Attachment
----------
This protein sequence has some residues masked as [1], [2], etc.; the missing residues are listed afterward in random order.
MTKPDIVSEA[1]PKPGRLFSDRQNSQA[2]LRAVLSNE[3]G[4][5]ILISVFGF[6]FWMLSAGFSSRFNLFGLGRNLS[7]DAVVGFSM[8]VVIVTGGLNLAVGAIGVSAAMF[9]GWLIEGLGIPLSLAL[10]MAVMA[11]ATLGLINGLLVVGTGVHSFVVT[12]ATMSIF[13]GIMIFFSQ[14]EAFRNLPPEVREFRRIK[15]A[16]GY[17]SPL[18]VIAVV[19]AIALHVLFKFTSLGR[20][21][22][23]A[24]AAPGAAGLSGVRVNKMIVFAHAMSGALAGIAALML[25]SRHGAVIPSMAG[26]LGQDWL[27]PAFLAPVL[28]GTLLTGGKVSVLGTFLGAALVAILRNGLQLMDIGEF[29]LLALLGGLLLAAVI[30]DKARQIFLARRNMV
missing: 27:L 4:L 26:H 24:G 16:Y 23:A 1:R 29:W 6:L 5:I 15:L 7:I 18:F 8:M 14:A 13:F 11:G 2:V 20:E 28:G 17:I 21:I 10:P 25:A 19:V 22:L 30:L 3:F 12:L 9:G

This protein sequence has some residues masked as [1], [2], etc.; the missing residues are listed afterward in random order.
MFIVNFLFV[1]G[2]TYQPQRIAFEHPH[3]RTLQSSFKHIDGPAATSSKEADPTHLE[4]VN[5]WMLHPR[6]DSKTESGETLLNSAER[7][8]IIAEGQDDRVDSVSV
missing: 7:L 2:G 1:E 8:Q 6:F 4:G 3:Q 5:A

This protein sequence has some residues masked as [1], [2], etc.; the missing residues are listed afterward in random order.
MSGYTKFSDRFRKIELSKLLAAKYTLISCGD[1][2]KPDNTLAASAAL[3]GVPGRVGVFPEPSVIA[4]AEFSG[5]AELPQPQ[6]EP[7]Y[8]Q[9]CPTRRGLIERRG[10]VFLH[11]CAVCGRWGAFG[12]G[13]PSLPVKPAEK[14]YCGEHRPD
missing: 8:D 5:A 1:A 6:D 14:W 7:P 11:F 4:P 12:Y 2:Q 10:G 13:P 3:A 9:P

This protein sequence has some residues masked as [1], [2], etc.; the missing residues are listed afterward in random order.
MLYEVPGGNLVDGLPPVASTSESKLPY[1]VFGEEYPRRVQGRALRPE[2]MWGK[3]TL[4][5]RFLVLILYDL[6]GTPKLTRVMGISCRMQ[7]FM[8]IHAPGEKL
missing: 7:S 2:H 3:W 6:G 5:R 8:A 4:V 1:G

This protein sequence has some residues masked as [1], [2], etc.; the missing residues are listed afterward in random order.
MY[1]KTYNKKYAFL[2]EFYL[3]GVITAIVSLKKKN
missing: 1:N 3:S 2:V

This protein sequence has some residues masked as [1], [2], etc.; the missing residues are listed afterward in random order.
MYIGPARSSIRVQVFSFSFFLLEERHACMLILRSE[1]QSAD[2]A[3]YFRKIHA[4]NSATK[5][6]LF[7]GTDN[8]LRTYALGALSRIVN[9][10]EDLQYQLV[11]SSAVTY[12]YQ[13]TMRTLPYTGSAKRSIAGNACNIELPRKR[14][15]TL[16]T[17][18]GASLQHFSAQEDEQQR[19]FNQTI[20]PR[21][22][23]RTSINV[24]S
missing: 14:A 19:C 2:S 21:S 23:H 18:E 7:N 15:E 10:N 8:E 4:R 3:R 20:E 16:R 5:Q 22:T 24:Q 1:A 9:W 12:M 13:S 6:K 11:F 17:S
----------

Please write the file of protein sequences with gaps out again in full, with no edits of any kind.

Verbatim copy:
This protein sequence has some residues masked as [1], [2], etc.; the missing residues are listed afterward in random order.
MTKPDIVSEA[1]PKPGRLFSDRQNSQA[2]LRAVLSNE[3]G[4][5]ILISVFGF[6]FWMLSAGFSSRFNLFGLGRNLS[7]DAVVGFSM[8]VVIVTGGLNLAVGAIGVSAAMF[9]GWLIEGLGIPLSLAL[10]MAVMA[11]ATLGLINGLLVVGTGVHSFVVT[12]ATMSIF[13]GIMIFFSQ[14]EAFRNLPPEVREFRRIK[15]A[16]GY[17]SPL[18]VIAVV[19]AIALHVLFKFTSLGR[20][21][22][23]A[24]AAPGAAGLSGVRVNKMIVFAHAMSGALAGIAALML[25]SRHGAVIPSMAG[26]LGQDWL[27]PAFLAPVL[28]GTLLTGGKVSVLGTFLGAALVAILRNGLQLMDIGEF[29]LLALLGGLLLAAVI[30]DKARQIFLARRNMV
missing: 27:L 4:L 26:H 24:G 16:Y 23:A 1:R 29:W 6:L 5:I 15:L 7:I 18:F 8:M 14:A 13:F 11:G 2:V 20:E 28:G 17:I 21:I 10:P 25:A 19:V 22:L 30:L 3:F 12:L 9:G

This protein sequence has some residues masked as [1], [2], etc.; the missing residues are listed afterward in random order.
MFIVNFLFV[1]G[2]TYQPQRIAFEHPH[3]RTLQSSFKHIDGPAATSSKEADPTHLE[4]VN[5]WMLHPR[6]DSKTESGETLLNSAER[7][8]IIAEGQDDRVDSVSV
missing: 7:L 2:G 1:E 8:Q 6:F 4:G 3:Q 5:A

This protein sequence has some residues masked as [1], [2], etc.; the missing residues are listed afterward in random order.
MSGYTKFSDRFRKIELSKLLAAKYTLISCGD[1][2]KPDNTLAASAAL[3]GVPGRVGVFPEPSVIA[4]AEFSG[5]AELPQPQ[6]EP[7]Y[8]Q[9]CPTRRGLIERRG[10]VFLH[11]CAVCGRWGAFG[12]G[13]PSLPVKPAEK[14]YCGEHRPD
missing: 8:D 5:A 1:A 6:D 14:W 7:P 11:F 4:P 12:Y 2:Q 10:G 13:P 3:A 9:P

This protein sequence has some residues masked as [1], [2], etc.; the missing residues are listed afterward in random order.
MLYEVPGGNLVDGLPPVASTSESKLPY[1]VFGEEYPRRVQGRALRPE[2]MWGK[3]TL[4][5]RFLVLILYDL[6]GTPKLTRVMGISCRMQ[7]FM[8]IHAPGEKL
missing: 7:S 2:H 3:W 6:G 5:R 8:A 4:V 1:G

This protein sequence has some residues masked as [1], [2], etc.; the missing residues are listed afterward in random order.
MY[1]KTYNKKYAFL[2]EFYL[3]GVITAIVSLKKKN
missing: 1:N 3:S 2:V

This protein sequence has some residues masked as [1], [2], etc.; the missing residues are listed afterward in random order.
MYIGPARSSIRVQVFSFSFFLLEERHACMLILRSE[1]QSAD[2]A[3]YFRKIHA[4]NSATK[5][6]LF[7]GTDN[8]LRTYALGALSRIVN[9][10]EDLQYQLV[11]SSAVTY[12]YQ[13]TMRTLPYTGSAKRSIAGNACNIELPRKR[14][15]TL[16]T[17][18]GASLQHFSAQEDEQQR[19]FNQTI[20]PR[21][22][23]RTSINV[24]S
missing: 14:A 19:C 2:S 21:S 23:H 18:E 7:N 15:E 10:N 8:E 4:R 3:R 20:E 16:R 5:Q 22:T 24:Q 1:A 9:W 12:M 13:S 6:K 11:F 17:S